PressCNRS international magazine

Table of contents



© E. Martin/CNES

Arnaud Benedetti in charge of communication

On September 1st, Arnaud Benedetti, 41, became the new director of communication at CNRS (DirCom). Since 2002, Benedetti was director of external communication, education, and public affairs at the French national space center (Centre national d'études spatiales, CNES), as well as a member of the executive committee. His academic background boasts two graduate degrees, one in social sciences from Ecole normale supérieure (ENS) and the School for graduate studies in social sciences (Ecole des hautes études en sciences sociales, EHESS), and another in political science from the Institute for political studies (Institut d'études politiques, IEP). Benedetti was previously head of the CNES press department and in charge of CNES relations with members of parliament (1995-2001), a parliamentary contributor at both the French National Assembly (1988-1991) and the European Parliament (1991-1993), and a delegate to the Prime Minister's scientific advisor (1993-1995).




© C. Lebedinsky/INRIA

Christine d'Argouges heads the Human resources department

In September, Christine d'Argouges was appointed director of human resources at CNRS. She joined CNRS in 1974 and has since 1982 held various personnel management positions, first at the Ministry of Research, followed by the National Institute of Health and Medical Research (Inserm) and the National Institute of Agronomic Research (Inra). From 2000 to 2005, Christine d'Argouges was the secretary-general of the Institute of Research for Development (IRD), to become at the end of her term  assistant general manager of the National Institute for Research in Computer Science and Control (Inria).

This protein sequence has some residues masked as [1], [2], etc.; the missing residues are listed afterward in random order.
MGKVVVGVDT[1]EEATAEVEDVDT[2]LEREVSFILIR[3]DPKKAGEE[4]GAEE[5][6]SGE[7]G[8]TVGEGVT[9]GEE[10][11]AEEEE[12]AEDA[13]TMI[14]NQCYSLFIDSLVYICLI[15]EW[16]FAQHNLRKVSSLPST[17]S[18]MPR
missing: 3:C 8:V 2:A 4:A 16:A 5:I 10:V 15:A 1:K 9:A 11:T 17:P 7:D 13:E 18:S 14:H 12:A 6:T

Radiation, a Threat to Microelectronic Devices



© J.-L. Autran/CNRS Photothèque

The ASTEP L2MP-STMicroelectronics platform is located at the Plateau de Bure Observatory.

ASTEP,1 the very first European platform to focus on radiation characterization, was inaugurated on July 5, 2006, at the site of the Plateau de Bure Observatory (Hautes Alpes region), towering at an altitude of 2552 meters. Its creation was a joint project between the Provence Materials and Microelectronics Laboratory (L2MP)2 and the ST Microelectronics company.3 Its objective is to evaluate the sensitivity to cosmic rays and particle flux of the complex miniature circuits that make up our cell phones, HDTVs and other basic communication equipment. Although relatively weak at sea level, these particle fluxes increase significantly with altitude, becoming a thousand times higher at airline cruising altitudes. Some particles are considerably invasive and can lead to logical faults and even severe failures in electronic circuits, especially semiconductor memories, by depositing an electric charge in the integrated circuits. Therefore, manufacturers and circuit designers are eager to understand the physical mechanisms behind such failures. They hope this knowledge will help take greater preventive action and develop electronic systems immune to the terrestrial radiation environment, one of ASTEP 's key scientific objectives.


Contact: Jean-Luc Autran


2. Laboratoire matériaux et microélectronique de Provence (CNRS / Université Aix-Marseille 1-3 / Université de Toulon joint lab).





€50.5 billion

This figure represents the European Union's budget earmarked for the 7th Framework Program for Research and Technological Development (FP7) for 2007-2013, marking an increase of over €2 billion per year, compared to the previous time period.




More French researchers

In 2004, the number of people working in French R&D1 (excluding Defense) was reported to be 348,700–showing a 1.9% increase compared to 2003. Of these, 57% were employed in the private sector and 43% in the public sector. The other figures disclosed by the Ministry of National Education, Higher Education and Research in its 2006 study (“Indicators and Statistical References on Education, Training and Research”), shows that 34% of public-sector researchers are women, as opposed to 21% in the private sector.


1. Estimated as the research full-time equivalent (FTE).





Back to homepageContactcredits